Sunday, October 24

The little family with big dreams (video)


S Dilip Roy: In Bangladesh, people affected with dwarfism are often marginalised and victims of mockery. The disability is considered a limitation for those affected by it and as a burden for their families. But this is not one of those stories.

“They are gifts from Allah,” said Sahera Khatun, mother of four physically challenged children suffering from dwarfism in Lalmonirhat.

[youtube id=”ZMgReAIXPM4″ width=”600″ height=”350″]

The seven member family lives in the remote village of Niz Gaddimari of Hatibandha upazila in Lalmonirhat. “I am landless, and our house is on a government khas land,” said father Soleman Miah, with a heavy heart. “We live in poverty. Due to the stunted growth of my children, they miss out on alot of opportunities. But that does not stop them.”

Of the siblings, Mamiron Khatun, 23, the only sister who is not affected with the syndrome got married five years back at nearby village.

The youngest Kabel Uddin,18, is a student of class nine at Gaddimari High School while Rasheda Khatun, 20, is a HSC candidate studying at Barakhata Degree College.

“Our college is about 4 km distance away from our home, since we cannot walk all the way it has become difficult to attend classes every day,” said Rasheda. “My parents cannot afford to pay for the daily transportation. But I will still pursue my studies,” she says with the hopes of being the support that her family needs.

Kabel is occasionally hired by the local hawkers to sing and attract customers and is paid Tk 120-150 per day. “I feel ashamed to do this,” Kabel said, “but I have to help my parents to support my education expenses. Hopefully this phase of my life will not last.”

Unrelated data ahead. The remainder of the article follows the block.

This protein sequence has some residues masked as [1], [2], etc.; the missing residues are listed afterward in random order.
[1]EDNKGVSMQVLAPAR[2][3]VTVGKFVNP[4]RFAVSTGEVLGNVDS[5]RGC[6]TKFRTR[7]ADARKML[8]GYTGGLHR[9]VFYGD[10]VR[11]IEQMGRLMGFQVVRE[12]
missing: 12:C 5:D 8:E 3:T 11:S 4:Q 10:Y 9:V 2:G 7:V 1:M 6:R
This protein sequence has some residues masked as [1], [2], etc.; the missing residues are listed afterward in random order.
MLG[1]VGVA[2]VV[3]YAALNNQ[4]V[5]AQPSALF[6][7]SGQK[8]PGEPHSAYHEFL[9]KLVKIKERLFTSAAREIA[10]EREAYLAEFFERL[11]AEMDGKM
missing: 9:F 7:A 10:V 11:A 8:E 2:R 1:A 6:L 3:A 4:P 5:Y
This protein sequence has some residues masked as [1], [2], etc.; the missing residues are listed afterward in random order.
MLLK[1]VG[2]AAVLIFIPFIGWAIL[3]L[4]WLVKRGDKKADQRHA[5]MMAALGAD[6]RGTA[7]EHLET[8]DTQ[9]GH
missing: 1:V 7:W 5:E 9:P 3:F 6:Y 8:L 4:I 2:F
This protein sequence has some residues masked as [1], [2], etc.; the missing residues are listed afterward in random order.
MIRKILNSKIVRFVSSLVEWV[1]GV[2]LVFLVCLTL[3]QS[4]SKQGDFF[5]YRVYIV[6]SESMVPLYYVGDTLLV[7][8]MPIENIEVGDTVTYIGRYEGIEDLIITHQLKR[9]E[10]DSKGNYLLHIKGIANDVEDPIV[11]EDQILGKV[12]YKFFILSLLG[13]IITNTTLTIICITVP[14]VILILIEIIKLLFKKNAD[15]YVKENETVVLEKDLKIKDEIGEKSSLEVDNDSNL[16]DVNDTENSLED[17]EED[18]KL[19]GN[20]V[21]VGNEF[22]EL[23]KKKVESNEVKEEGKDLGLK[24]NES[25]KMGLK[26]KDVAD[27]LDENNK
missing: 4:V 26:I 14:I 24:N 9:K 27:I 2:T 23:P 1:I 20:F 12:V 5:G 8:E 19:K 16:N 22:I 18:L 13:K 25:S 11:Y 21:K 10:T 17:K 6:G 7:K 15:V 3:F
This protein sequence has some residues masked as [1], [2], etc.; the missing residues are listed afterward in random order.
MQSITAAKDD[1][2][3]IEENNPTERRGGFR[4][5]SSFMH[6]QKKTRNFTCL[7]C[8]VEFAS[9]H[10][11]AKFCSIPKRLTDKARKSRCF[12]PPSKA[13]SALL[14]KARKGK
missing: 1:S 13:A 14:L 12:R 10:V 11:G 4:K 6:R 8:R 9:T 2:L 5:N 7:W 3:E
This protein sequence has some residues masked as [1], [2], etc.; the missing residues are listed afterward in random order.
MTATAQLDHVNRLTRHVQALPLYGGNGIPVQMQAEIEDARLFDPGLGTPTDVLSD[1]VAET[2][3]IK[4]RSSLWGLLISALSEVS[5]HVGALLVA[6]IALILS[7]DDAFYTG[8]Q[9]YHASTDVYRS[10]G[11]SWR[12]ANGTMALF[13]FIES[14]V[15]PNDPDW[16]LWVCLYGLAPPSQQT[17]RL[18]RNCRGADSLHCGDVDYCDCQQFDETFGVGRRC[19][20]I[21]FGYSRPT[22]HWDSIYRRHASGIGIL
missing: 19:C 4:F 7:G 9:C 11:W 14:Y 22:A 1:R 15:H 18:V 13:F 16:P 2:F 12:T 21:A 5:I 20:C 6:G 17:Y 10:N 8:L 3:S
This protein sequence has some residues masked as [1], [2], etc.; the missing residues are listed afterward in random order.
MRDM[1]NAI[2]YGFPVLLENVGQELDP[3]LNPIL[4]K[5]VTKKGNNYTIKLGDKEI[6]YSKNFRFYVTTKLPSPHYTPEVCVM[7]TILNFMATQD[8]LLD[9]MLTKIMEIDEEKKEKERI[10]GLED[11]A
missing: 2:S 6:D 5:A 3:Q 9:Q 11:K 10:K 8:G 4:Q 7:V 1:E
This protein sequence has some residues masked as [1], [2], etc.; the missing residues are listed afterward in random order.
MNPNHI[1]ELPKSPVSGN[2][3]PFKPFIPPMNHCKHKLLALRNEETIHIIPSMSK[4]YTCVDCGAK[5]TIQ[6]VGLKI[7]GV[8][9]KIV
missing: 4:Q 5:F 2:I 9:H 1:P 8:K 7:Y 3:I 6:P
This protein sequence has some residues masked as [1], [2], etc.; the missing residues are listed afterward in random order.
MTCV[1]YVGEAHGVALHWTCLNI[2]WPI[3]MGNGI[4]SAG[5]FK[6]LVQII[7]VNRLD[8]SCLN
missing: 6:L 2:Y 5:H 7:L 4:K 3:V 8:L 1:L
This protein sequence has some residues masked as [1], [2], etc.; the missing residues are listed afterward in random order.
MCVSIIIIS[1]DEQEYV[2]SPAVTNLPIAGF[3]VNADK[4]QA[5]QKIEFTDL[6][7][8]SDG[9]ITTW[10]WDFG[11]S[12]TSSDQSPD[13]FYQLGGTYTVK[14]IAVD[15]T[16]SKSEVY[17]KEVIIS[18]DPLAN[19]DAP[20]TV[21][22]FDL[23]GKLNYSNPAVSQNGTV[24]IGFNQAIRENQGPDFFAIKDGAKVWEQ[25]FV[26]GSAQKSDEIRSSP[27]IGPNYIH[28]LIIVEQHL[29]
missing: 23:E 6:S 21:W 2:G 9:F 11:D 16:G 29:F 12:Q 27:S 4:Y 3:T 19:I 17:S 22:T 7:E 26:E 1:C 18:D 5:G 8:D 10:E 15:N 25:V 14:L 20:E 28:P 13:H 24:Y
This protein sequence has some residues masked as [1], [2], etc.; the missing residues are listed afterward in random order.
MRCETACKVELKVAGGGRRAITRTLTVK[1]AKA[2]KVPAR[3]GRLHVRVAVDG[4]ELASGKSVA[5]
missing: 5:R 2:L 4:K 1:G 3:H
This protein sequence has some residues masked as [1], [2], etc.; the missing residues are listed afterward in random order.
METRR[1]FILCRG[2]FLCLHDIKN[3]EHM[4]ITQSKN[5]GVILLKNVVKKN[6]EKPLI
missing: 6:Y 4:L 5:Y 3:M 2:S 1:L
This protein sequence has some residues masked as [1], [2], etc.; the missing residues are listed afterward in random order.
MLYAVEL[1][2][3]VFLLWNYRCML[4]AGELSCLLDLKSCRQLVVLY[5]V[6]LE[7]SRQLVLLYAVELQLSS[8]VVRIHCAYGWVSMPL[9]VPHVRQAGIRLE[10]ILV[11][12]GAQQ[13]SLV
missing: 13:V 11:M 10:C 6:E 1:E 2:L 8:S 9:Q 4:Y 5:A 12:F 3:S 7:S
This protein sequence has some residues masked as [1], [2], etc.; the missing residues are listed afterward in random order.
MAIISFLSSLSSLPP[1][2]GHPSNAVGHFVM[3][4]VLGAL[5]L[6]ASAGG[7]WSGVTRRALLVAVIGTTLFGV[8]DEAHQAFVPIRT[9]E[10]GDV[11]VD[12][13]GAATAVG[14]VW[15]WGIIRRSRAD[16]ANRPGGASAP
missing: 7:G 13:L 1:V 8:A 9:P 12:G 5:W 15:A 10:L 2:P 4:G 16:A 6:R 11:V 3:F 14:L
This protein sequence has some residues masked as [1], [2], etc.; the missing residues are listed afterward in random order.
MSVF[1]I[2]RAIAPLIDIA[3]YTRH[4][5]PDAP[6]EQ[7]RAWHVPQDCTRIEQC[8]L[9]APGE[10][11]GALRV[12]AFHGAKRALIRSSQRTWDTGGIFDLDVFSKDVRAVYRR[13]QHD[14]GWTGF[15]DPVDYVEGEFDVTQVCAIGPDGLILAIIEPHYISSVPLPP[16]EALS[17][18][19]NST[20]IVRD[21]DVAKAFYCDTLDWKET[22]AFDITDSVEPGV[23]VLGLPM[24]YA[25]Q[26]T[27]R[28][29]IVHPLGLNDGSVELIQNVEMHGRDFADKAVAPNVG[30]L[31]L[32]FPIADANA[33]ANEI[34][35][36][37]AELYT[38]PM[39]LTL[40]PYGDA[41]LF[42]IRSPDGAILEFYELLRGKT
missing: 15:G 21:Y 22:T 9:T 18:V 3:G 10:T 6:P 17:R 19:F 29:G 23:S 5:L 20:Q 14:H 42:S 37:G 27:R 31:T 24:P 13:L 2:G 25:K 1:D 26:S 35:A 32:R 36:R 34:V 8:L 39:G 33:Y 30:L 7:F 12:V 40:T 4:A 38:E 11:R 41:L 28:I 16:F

Meanwhile, the eldest sister Farida Khatun, 29, now runs a small business in the local market, Taler bazaar. She gave up her studies in class ten to help provide for her family.

“I earn up to Tk 100 selling different commodities especially fishing net every day,” she said adding she never seeks help from anybody. “I want to develop my business but I still need more capital,” she said adding her little income is also used for her younger’s studies.

Her younger brother Shah Ala, 26, earns Tk 120-150 per day from catching fishes at local water bodies in the village, and his earning supports the family. “We feel sorry over our disability, but we are happy as we live together,” he added.

“Despite their disability, they are honest, hardworking and dedicated to every job they do in the village,” said Nazim Uddin, their neighbour.